4. Discourage unsafe movements.  Some children find that overstretching their joints gives them more sensory feedback.  It feels good to them.  This is not OK.  You will not be able to stop them every time, but they will eventually learn that their is a right way and a wrong way to move.  Knowing why isn’t necessary.  Yet.  Teach them to respect joint movement and use things like graded joint compression and vibration (your occupational therapist should be able to help you with this) to give them the sensory feedback they want.

Still concerned about safety?  Read Teaching Safety Awareness To Special Needs Toddlers  and  Is Your Hypermobile Child Frequently In An Awkward Position? No, She Really DOESN’T Feel Any Pain From Sitting That Way to learn more methods to build independence without injury.

 

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Why Pediatric Occupational Therapists Need The Happiest Toddler On The Block Techniques: Neurobiological Regulation

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Pediatric occupational therapists are usually all-in when it comes to using physical methods to help children achieve affective modulation.  We use the Wilbarger Protocol, Astronaut Training, Therapeutic Listening, and more.  But are we using Dr. Harvey Karp’s Happiest Toddler on the Block techniques?  Not so much.  All that talking seems like something a teacher or psychologist should do.  Folks, it’s time to climb off that platform swing and look at all of the ways children develop state regulation.  Early development is the time when children experience attunement with caregivers and create secure attachment.  But this is a learning process that grows over time and can be damaged by events and by brain-based issues such as ASD.  The Happiest Toddler on the Block techniques aren’t billed as such, but they are the best methods to create attunement and attachment while teaching self-regulation skills that I have found.  Combined with sensory-based treatment, progress can be amazing!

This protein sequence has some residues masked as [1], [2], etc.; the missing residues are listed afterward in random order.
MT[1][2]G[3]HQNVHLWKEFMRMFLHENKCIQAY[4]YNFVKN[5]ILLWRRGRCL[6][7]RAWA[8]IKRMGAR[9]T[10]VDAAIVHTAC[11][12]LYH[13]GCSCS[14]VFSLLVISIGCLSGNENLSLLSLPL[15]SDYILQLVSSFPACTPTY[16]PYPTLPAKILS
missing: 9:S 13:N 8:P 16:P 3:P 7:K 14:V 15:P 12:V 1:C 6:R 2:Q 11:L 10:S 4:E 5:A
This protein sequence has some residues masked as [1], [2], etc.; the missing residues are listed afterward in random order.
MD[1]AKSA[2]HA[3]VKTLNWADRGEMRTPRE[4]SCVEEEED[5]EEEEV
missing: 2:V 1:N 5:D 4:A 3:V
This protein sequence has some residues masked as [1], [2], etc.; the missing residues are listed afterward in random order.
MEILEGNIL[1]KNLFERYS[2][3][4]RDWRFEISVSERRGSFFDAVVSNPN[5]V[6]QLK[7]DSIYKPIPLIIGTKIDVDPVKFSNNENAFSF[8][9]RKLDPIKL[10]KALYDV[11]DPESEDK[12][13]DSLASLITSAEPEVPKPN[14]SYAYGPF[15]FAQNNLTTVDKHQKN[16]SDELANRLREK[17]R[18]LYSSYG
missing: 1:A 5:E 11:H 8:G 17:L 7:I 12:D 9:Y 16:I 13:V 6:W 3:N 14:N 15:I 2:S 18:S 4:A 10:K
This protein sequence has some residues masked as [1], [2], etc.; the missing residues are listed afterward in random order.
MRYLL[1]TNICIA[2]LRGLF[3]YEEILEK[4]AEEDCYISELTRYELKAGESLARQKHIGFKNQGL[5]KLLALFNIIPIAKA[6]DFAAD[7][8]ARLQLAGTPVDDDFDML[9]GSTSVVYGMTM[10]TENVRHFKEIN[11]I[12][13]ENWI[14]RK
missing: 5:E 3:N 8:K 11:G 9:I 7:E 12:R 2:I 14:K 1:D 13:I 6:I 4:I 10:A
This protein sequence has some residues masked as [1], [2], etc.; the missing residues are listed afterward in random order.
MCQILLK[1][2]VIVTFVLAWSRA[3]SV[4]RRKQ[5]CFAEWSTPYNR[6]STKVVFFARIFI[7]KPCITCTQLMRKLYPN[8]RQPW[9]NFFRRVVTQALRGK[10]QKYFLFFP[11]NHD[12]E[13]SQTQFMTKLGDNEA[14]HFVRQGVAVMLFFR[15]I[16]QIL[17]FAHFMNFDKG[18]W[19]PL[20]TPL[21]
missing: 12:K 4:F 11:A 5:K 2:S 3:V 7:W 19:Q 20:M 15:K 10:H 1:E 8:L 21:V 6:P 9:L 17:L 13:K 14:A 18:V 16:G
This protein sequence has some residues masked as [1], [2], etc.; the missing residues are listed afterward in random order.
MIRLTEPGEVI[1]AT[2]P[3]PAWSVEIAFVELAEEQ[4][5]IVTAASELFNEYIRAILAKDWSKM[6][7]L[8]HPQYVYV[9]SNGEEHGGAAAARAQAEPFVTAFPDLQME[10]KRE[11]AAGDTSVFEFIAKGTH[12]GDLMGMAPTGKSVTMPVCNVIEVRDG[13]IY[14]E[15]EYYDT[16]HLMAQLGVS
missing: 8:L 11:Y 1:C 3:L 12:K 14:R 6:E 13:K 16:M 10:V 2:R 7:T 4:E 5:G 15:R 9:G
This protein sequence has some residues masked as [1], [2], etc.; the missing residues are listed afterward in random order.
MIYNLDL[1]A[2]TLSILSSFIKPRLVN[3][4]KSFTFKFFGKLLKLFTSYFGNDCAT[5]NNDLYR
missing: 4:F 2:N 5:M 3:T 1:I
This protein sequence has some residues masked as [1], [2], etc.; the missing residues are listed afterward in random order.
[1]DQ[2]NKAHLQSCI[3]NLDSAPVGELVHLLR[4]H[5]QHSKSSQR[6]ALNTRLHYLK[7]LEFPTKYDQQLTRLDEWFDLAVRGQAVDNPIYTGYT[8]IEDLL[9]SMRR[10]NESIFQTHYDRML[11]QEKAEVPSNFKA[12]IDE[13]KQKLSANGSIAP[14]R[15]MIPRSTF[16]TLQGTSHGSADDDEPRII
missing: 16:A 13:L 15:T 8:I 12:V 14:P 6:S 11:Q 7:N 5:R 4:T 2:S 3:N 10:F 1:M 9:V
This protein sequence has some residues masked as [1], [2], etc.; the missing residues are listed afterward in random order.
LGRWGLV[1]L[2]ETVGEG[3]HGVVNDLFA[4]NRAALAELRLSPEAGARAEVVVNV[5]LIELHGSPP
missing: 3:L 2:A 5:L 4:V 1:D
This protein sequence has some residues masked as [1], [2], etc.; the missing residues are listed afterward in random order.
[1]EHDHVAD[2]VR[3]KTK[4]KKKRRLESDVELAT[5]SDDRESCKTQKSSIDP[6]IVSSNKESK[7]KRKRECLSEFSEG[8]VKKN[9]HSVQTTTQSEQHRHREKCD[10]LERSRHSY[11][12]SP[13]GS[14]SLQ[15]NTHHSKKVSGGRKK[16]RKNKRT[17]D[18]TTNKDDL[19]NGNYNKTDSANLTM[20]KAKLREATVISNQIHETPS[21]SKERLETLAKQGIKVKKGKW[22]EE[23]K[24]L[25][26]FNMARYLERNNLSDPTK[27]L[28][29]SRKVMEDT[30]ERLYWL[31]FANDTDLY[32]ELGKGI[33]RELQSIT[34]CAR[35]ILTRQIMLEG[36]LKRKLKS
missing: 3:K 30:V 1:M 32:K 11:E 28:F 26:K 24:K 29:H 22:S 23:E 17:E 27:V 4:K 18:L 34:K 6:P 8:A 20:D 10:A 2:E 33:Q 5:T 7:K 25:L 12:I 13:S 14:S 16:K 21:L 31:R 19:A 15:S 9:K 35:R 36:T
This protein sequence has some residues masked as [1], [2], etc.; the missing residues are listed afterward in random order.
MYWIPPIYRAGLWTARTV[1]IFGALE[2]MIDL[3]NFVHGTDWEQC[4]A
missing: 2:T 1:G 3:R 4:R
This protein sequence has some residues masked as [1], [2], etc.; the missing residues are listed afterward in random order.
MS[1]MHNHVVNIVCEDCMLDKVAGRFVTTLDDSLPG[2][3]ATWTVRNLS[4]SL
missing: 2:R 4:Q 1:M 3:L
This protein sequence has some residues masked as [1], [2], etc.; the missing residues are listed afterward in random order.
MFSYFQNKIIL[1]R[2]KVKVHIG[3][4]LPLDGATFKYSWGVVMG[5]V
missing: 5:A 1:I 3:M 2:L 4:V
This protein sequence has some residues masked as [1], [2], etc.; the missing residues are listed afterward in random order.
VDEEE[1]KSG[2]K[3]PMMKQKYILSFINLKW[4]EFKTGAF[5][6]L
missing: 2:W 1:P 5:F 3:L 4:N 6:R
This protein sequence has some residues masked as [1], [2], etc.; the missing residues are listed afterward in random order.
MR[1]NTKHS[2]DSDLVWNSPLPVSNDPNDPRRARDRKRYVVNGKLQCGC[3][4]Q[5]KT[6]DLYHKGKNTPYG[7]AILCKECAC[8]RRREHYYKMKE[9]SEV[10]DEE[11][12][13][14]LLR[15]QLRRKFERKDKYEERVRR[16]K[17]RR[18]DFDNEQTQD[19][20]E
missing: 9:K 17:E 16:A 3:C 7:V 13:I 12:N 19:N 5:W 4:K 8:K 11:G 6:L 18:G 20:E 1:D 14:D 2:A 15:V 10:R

Research has told us that the way we interact with children and the way they feel has direct effects on neurotransmitters and the development of autonomic reactivity.  If you don’t believe me, check out Stephen Porges’ work on the ventral vagal component of the autonomic nervous system.